Lowdown | Real Techniques Brushes

Aside from their very affordable price point, Real Techniques brushes stand out in my collection because as synthetic brushes, they can be used with either cream or powder makeup. 

For the longest time I've wanted to do a seriously in-depth post on all of my Real Techniques brushes  – I have quite a few, as you can see. I've spoken about the best makeup basics for beginners before, and hopefully this post will also help anyone who is new to makeup, or it will inspire some of you to change up how you use your brushes.

Foundation is a personal thing. Cream, powder, liquid, mineral... warm, cool, neutral... nearly endless options are multiplied by all of the choices for how to actually apply the stuff. Traditionalists might like to reach for the pointed foundation brush or the essential foundation brush – these thin, flat brushes are used to "paint" on liquid makeup in downward strokes to give a full coverage finish. I prefer to reach for either the buffing brush or the expert face brush to dab on and "buff" in small circular circles around the face. It's practically foolproof, because these dense brushes quickly blend the makeup into the the contours of the face.

The deluxe crease brush is hands down the best brush to apply concealer with that I've ever used. It's a mini buffing brush that perfectly fits in the corners of the eyes and around the sides of the nose. It holds onto the right amount of product, too. Taking the time to add pinpoints of concealer over imperfections is one way to go the "extra mile" with your makeup and create a truly flawless look. I always use the detailer brush when I do this technique, which is a favourite of makeup artists like Lisa Eldridge.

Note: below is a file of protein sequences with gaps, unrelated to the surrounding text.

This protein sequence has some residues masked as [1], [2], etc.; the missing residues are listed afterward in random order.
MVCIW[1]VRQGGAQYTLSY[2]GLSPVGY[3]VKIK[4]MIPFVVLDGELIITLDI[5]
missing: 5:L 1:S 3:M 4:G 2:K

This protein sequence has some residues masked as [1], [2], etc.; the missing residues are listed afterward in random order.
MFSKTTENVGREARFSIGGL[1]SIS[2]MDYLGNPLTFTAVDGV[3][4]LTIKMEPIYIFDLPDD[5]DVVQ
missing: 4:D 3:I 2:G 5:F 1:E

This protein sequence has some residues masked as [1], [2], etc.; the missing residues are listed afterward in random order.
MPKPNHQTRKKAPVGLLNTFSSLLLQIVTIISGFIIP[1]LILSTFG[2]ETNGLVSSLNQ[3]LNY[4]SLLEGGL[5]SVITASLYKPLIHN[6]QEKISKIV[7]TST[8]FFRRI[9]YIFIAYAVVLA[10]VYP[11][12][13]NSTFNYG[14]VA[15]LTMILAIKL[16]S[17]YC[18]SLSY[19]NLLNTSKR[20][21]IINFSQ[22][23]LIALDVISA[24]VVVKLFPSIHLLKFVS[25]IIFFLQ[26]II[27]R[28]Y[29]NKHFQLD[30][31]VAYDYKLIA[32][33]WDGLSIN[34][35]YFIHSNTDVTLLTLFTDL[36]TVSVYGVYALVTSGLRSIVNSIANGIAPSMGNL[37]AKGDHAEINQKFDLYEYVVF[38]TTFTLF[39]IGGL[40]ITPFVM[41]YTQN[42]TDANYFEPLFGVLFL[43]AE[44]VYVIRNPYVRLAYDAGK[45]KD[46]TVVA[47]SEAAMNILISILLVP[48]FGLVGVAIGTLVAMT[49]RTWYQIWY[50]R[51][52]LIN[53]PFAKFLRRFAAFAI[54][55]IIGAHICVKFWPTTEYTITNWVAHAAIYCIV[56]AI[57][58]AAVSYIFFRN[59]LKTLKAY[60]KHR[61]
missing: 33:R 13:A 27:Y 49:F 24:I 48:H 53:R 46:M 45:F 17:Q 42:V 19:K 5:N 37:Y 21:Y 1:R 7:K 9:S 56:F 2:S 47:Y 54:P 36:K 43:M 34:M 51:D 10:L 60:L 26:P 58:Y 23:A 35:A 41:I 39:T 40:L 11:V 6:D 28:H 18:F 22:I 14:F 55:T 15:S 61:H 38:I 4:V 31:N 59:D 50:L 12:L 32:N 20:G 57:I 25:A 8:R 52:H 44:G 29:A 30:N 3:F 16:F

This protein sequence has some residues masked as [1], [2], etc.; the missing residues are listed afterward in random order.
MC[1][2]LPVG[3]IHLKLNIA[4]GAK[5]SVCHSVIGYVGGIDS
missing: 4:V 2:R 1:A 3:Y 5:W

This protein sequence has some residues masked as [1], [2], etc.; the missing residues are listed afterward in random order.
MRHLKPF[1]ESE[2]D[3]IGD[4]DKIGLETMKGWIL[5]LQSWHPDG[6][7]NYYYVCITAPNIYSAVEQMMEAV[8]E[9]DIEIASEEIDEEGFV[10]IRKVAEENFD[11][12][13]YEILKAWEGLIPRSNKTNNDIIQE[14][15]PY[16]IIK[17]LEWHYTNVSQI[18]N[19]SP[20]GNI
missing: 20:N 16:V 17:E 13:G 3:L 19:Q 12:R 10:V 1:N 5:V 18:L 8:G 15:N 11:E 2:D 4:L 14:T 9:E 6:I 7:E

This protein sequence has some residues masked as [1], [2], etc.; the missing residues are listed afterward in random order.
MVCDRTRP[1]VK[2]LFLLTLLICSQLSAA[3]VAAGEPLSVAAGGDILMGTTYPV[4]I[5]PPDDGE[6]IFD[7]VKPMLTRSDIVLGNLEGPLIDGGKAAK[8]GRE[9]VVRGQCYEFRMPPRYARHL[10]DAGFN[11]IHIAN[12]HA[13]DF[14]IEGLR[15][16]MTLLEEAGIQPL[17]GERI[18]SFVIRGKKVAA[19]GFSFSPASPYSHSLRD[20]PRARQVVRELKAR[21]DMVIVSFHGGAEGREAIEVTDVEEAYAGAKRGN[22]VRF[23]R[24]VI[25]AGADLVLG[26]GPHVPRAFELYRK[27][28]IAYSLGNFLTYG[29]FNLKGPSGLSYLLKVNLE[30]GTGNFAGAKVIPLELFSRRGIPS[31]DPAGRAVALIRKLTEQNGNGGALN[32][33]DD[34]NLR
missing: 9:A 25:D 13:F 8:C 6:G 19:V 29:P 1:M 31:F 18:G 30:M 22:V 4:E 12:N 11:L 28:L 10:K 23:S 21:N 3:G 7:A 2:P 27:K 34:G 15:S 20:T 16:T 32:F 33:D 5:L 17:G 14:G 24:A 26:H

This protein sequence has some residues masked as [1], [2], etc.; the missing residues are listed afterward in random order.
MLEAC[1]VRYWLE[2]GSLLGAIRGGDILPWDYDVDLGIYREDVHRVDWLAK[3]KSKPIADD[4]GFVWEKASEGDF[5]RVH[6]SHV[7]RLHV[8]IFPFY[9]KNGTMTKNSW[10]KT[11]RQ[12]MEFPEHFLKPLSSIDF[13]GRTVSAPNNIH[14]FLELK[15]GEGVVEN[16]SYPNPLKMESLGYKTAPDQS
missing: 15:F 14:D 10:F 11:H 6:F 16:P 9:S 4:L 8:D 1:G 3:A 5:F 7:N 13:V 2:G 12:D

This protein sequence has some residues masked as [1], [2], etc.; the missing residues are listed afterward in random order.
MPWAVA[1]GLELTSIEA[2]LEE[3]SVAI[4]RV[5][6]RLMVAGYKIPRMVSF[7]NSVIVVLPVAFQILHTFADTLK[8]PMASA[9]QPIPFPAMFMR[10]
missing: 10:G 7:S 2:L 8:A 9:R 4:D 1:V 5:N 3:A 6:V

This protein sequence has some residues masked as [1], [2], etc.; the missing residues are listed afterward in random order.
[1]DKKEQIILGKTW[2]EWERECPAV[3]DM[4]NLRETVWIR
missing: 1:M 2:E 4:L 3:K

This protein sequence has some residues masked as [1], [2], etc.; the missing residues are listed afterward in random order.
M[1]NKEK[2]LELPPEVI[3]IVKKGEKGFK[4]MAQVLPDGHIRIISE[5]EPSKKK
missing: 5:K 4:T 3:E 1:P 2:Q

The stippling brush is perfect for applying cream or liquid blushes with. This duo fiber brush has longer white bristles and shorter, more dense black bristles. The idea is to stipple product on with this brush (think of a tapping or dabbing motion) to give a light, diffused application.

For bronzer I use the blush brush (top), which is fluffy and slightly tapered, perfect for the "3" method. The larger powder brush (bottom) is great for blending in any powder products, or for bringing bronzer down onto the décolletage.

I've switched things around since the blush brush is actually quite large on my face. The slightly smaller multitask brush is what I use to apply blush or other cheek powders.

I talk enough about contouring as it is, but Real Techniques delivers with two great brushes for the technique. The contour brush (bottom) hits into the hollows of the cheeks perfectly, and then I'll go over to blend with the larger sculpting brush (top). I also really love using the contour brush to apply the Chanel Soleil Tan de Chanel along the tops of my cheekbones and forehead for a natural, bronzed look, so don't forget that synthetic brushes work just as well for cream products!

Depending on the colour and formula, lipstick can be demanding. In those cases I reach for the accent brush for precise application and to get really close to the lip line. I'll also use this tiny brush to clean up around my lips after applying an intense lip colour (anything you can't apply blindly, like this Tom Ford red). Using a small amount of concealer creates more defined lips and erases any mistakes.

For eyes I reach for the base shadow brush (left and right) and domed shadow brush (center) to apply and blend out shadows. The base shadow brushes are more flat and fluffy. These work nicely with cream shadows and pigments too!

The brow brush (two on the left) is too large for my brows so I use this to blend out eyeshadows or liners along the lash line. If you use gel eyeliner the fine liner brush (far right) will come in handy.

Do you have any RT brushes?